Monday, March 12, 2007

TOP STORY >>N. Pulaski district gets boost

IN SHORT: A bill that would help clear way for Jacksonville district, and help end court desegregation monitoring passes House and now moves to the Senate.

Leader staff writer

A bill requiring the state Education Department to hire consultants to guide Pulaski County school districts from their sprawling-but-well-intentioned desegregation consent decree to the promised land of unitary status — free from court supervision — passed the state House of Representatives Friday 93-1.

The bill now moves to the Senate.

The handiwork of state Rep. Will Bond, D-Jacksonville, House Bill 1829 could clear the way for an eventual standalone Jacksonville school district, but regardless, it is designed to bring to an orderly close the expensive 18-year-old consent decree under which the Pulaski County Special School District and the North Little Rock and Little Rock districts have operated, Bond said Friday.

Federal District Judge Bill Wilson ruled about two weeks ago that Little Rock had in fact achieved unitary status, though that district will continue to receive a share of the supplemental $60 million a year provided by the state, Bond said.

Over the life of the decree, the state has supplemented the three districts to the tune of about $700 million, Bond said.

He said the bill, which is expected to go to the Senate Education Committee perhaps as early as Wednesday, puts the state Education Department in a position where it can go to court and it offers districts a carrot by providing opportunities to recover attorneys’ fees and costs and also a gradual phase out of the extra state monetary support.

“We need to figure out a way to phase out 15 years of desegregation funding,” he added.

Bond said he hadn’t yet lined up a Senate sponsor because everyone had been consumed with bills increasing the funding for state foundation aid to schools—aid based on the number of students in each district.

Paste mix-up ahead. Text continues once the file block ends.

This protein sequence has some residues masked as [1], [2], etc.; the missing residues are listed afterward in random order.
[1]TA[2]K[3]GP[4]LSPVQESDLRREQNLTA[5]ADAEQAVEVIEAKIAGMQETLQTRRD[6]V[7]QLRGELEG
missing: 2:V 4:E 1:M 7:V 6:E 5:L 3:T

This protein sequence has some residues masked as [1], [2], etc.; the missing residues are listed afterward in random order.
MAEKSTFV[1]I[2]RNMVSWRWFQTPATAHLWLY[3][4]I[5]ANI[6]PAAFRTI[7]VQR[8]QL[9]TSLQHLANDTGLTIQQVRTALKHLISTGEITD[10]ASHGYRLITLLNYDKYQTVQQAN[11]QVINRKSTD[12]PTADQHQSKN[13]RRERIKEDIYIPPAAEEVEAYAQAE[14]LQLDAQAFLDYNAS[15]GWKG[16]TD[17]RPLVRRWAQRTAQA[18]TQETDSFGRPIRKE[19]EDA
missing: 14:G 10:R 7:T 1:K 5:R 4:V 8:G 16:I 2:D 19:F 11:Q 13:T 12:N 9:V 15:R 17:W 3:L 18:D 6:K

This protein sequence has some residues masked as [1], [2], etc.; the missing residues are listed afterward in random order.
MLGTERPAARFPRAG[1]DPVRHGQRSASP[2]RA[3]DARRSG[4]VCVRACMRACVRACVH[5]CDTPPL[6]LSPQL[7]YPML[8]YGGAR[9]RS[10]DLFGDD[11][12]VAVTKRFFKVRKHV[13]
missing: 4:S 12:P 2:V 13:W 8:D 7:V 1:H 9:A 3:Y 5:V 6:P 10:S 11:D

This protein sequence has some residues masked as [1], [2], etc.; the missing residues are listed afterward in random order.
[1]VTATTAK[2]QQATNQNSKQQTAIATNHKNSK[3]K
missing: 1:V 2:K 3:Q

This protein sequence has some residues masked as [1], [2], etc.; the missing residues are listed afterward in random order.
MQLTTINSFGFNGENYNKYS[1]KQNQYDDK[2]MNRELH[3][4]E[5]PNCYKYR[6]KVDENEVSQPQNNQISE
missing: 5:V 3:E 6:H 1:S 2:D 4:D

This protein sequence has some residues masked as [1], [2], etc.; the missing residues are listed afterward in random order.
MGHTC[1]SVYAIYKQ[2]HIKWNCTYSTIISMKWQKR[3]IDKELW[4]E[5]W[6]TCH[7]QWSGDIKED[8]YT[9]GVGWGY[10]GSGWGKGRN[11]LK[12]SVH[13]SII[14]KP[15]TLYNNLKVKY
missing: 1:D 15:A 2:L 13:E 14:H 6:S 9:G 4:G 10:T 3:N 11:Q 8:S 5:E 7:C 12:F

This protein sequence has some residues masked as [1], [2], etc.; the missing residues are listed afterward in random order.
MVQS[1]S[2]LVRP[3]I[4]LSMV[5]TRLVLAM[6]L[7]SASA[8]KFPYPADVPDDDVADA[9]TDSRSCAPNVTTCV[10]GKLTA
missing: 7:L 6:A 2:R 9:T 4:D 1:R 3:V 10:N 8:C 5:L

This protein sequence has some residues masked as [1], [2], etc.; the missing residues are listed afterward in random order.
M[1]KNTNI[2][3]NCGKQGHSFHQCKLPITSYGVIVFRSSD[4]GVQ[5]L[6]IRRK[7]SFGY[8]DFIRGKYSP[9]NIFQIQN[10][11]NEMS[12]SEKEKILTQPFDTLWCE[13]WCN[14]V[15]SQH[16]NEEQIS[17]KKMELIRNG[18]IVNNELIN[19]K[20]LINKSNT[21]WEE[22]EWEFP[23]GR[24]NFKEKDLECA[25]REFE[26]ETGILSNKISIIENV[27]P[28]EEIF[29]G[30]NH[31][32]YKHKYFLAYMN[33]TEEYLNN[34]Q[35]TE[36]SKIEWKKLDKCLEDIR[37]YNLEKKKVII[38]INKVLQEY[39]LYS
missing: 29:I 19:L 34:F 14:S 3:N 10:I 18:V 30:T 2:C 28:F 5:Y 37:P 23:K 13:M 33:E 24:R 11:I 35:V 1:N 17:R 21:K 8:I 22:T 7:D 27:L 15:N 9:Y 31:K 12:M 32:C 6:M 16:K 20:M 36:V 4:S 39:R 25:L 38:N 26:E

Bond said the Jacksonville area was “ready for autonomy, especially regarding facilities, ready to make decisions for their kids.

“The county has realized Jackson-ville is better suited to deal with its own facilities issues,” he said.

He stressed that the bill doesn’t mandate a Jacksonville district, but would remove current impediments.

“I think it’s a step in the right direction,” state Sen. John Paul Capps, D-Searcy, said Friday. “I’m really glad that he did that. He’s been real courageous.”

Capps said he would support the bill in the Senate “in every way possible.”

“It has immense possibility for Jacksonville to eventually have its own school district. Jacksonville must have its own school district if it’s going to grow economically and culturally.

“If these two districts will get out of court, so much more money can be used for education,” Capps said. “It’s the right thing to do.”

Bond said that the districts have said they’ve met unitary, or desegregated, status but said the threat of losing extra state funding has created a “disincentive” from asking a federal judge to end monitoring.

Currently the state kicks in about $60 million a year for desegregation-related expenses like busing. Pulaski County’s share of that is about $15 million—about 10 percent of the 18,000-student district’s annual budget.

The bill would require the state Education Department to hire a qualified desegregation consultant by October 1 and to seek federal court review and determination of current unitary status and also to seek modification of the current consent decree so that the state could craft a post-unitary agreement, phasing out the desegregation funding until all such funds were spent by an agreed-upon date. Bond’s companion bills, still in committee, would provide $500,000 to reimburse the attorney general’s office for legal fees spent seeking unitary status and $1 million to hire desegregation consultants.

The Associated Press contributed to this story.